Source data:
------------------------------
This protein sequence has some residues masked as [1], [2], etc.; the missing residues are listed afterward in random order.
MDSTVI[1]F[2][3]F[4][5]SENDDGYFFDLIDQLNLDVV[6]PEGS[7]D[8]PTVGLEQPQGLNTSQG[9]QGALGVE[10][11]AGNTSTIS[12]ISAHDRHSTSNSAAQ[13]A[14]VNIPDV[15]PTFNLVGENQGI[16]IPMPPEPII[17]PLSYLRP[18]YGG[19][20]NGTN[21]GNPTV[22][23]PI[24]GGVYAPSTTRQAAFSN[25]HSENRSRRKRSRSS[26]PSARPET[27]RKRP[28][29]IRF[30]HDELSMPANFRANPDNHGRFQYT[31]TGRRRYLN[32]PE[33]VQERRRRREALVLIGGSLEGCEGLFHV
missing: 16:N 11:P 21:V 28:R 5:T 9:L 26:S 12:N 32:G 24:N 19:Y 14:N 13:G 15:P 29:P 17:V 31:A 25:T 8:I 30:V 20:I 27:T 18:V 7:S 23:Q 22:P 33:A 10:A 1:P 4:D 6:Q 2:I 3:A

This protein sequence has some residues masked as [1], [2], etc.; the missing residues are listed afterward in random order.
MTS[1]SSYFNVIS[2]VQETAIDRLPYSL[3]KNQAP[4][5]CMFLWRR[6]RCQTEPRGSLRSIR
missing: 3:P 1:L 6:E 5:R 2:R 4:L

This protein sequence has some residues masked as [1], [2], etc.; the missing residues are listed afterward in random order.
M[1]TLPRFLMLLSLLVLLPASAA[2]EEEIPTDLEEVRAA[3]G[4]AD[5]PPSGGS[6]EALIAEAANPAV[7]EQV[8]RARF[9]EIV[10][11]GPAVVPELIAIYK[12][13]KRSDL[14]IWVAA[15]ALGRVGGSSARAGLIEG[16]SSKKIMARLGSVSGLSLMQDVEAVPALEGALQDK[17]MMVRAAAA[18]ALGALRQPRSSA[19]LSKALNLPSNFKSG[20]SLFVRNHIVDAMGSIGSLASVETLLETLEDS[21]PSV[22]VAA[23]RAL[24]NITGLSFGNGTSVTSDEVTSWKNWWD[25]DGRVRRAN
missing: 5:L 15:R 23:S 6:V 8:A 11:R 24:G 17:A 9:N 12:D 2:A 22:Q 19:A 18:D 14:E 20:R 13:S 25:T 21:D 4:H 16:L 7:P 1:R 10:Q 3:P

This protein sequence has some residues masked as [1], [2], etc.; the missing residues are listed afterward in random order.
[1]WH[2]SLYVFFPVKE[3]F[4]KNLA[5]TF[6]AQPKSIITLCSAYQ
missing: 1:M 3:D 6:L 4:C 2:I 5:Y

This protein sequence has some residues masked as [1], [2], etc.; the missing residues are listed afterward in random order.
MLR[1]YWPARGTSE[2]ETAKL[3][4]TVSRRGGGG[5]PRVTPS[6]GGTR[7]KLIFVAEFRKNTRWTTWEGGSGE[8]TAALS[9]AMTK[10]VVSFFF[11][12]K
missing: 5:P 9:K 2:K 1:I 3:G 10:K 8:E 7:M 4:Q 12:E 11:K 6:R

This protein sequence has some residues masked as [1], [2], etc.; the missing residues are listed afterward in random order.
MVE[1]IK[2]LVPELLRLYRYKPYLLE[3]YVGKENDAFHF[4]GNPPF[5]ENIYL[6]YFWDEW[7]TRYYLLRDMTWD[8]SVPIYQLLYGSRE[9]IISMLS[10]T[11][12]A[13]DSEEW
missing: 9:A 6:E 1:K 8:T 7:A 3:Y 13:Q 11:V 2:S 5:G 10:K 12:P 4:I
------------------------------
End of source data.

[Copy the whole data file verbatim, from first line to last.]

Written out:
This protein sequence has some residues masked as [1], [2], etc.; the missing residues are listed afterward in random order.
MDSTVI[1]F[2][3]F[4][5]SENDDGYFFDLIDQLNLDVV[6]PEGS[7]D[8]PTVGLEQPQGLNTSQG[9]QGALGVE[10][11]AGNTSTIS[12]ISAHDRHSTSNSAAQ[13]A[14]VNIPDV[15]PTFNLVGENQGI[16]IPMPPEPII[17]PLSYLRP[18]YGG[19][20]NGTN[21]GNPTV[22][23]PI[24]GGVYAPSTTRQAAFSN[25]HSENRSRRKRSRSS[26]PSARPET[27]RKRP[28][29]IRF[30]HDELSMPANFRANPDNHGRFQYT[31]TGRRRYLN[32]PE[33]VQERRRRREALVLIGGSLEGCEGLFHV
missing: 16:N 11:P 21:V 28:R 5:T 9:L 26:S 12:N 32:G 24:N 19:Y 14:N 13:G 15:P 29:P 17:V 31:A 25:T 8:I 30:V 20:I 27:T 18:V 7:S 23:Q 22:P 33:A 10:A 1:P 4:D 6:Q 2:I 3:A

This protein sequence has some residues masked as [1], [2], etc.; the missing residues are listed afterward in random order.
MTS[1]SSYFNVIS[2]VQETAIDRLPYSL[3]KNQAP[4][5]CMFLWRR[6]RCQTEPRGSLRSIR
missing: 3:P 1:L 6:E 5:R 2:R 4:L

This protein sequence has some residues masked as [1], [2], etc.; the missing residues are listed afterward in random order.
M[1]TLPRFLMLLSLLVLLPASAA[2]EEEIPTDLEEVRAA[3]G[4]AD[5]PPSGGS[6]EALIAEAANPAV[7]EQV[8]RARF[9]EIV[10][11]GPAVVPELIAIYK[12][13]KRSDL[14]IWVAA[15]ALGRVGGSSARAGLIEG[16]SSKKIMARLGSVSGLSLMQDVEAVPALEGALQDK[17]MMVRAAAA[18]ALGALRQPRSSA[19]LSKALNLPSNFKSG[20]SLFVRNHIVDAMGSIGSLASVETLLETLEDS[21]PSV[22]VAA[23]RAL[24]NITGLSFGNGTSVTSDEVTSWKNWWD[25]DGRVRRAN
missing: 5:L 15:R 23:S 6:V 8:A 11:R 24:G 17:A 9:N 12:D 2:A 22:Q 19:A 18:D 14:E 20:R 13:S 25:T 21:D 4:H 16:L 7:P 1:R 10:Q 3:P

This protein sequence has some residues masked as [1], [2], etc.; the missing residues are listed afterward in random order.
[1]WH[2]SLYVFFPVKE[3]F[4]KNLA[5]TF[6]AQPKSIITLCSAYQ
missing: 1:M 3:D 6:L 4:C 2:I 5:Y

This protein sequence has some residues masked as [1], [2], etc.; the missing residues are listed afterward in random order.
MLR[1]YWPARGTSE[2]ETAKL[3][4]TVSRRGGGG[5]PRVTPS[6]GGTR[7]KLIFVAEFRKNTRWTTWEGGSGE[8]TAALS[9]AMTK[10]VVSFFF[11][12]K
missing: 5:P 9:K 2:K 1:I 3:G 10:K 8:E 7:M 4:Q 12:E 11:K 6:R

This protein sequence has some residues masked as [1], [2], etc.; the missing residues are listed afterward in random order.
MVE[1]IK[2]LVPELLRLYRYKPYLLE[3]YVGKENDAFHF[4]GNPPF[5]ENIYL[6]YFWDEW[7]TRYYLLRDMTWD[8]SVPIYQLLYGSRE[9]IISMLS[10]T[11][12]A[13]DSEEW
missing: 9:A 6:E 1:K 8:T 7:A 3:Y 13:Q 11:V 2:S 5:G 10:K 12:P 4:I